Normally I don't pay much attention to newswire critics, but Tuesday's article by Christy Lemire (Associated Press & Canadian Press) put me in a defensive mood. Lemire has written a piece in which she reflects on the movies she's seen in the first half of 2006, and realizes that her current top ten list is made up primarily of documentaries. I don't reject the declaration that we're experiencing another good year for docs, but since critics have been making this same observation for the pasts several years, it makes you wonder if it's the docs that are getting better or simply the fiction films that are getting worse. Or is it a little of both?
I say that it's neither. Documentaries just always seem universally better than narratives. Because they typically lack artificial elements like acting, plot and dialogue, on which viewers most easily judge the qualities of fiction films, docs are more difficult to analyze. Despite the fact that some docs are misleading and may distort or completely fabricate facts, they always have the perception of reality, and for most people, reality means truth and truth means good.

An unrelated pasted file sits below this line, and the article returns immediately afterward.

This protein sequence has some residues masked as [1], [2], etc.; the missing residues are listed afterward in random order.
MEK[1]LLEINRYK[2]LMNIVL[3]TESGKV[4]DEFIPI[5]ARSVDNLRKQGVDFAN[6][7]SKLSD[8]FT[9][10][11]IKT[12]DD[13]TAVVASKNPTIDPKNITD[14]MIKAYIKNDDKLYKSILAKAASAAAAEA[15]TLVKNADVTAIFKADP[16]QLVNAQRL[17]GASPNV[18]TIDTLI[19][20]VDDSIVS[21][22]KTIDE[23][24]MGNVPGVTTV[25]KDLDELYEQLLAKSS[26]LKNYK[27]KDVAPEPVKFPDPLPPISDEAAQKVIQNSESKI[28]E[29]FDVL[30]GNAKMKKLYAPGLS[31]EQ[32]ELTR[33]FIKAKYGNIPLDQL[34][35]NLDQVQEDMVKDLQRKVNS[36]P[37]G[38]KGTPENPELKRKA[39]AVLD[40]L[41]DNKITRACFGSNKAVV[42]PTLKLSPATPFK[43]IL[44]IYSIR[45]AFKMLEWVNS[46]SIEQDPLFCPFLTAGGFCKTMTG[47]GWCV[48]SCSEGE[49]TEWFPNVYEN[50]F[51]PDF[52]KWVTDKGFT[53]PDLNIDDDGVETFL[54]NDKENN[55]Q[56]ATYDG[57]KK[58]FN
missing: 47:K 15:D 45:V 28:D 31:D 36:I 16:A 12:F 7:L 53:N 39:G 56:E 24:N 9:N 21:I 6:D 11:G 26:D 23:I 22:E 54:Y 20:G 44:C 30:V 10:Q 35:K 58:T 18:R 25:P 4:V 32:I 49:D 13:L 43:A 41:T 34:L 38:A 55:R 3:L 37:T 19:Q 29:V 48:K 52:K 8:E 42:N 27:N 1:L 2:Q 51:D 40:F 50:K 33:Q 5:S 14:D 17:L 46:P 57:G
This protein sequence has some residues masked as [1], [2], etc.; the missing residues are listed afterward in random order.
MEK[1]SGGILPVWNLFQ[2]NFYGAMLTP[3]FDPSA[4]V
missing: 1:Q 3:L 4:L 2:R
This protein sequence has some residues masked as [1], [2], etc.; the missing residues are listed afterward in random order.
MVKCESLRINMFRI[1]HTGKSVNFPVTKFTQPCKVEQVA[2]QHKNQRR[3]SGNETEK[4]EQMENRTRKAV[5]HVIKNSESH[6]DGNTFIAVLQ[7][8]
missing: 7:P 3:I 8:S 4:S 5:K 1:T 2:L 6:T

With most documentaries, the audience is given more than mere entertainment, whether it is taught something, is convinced of something, or prompted to think about something further. In this way, docs are rarely a waste of time, and therefore critics may find it difficult to give them bad reviews. But what about when a doc isn't intent on being educational or insightful? How is it that Dave Chappelle's Block Party is a great film for someone (me) who doesn't necessarily favor the comedy of Chappelle of the music of the film's featured artists?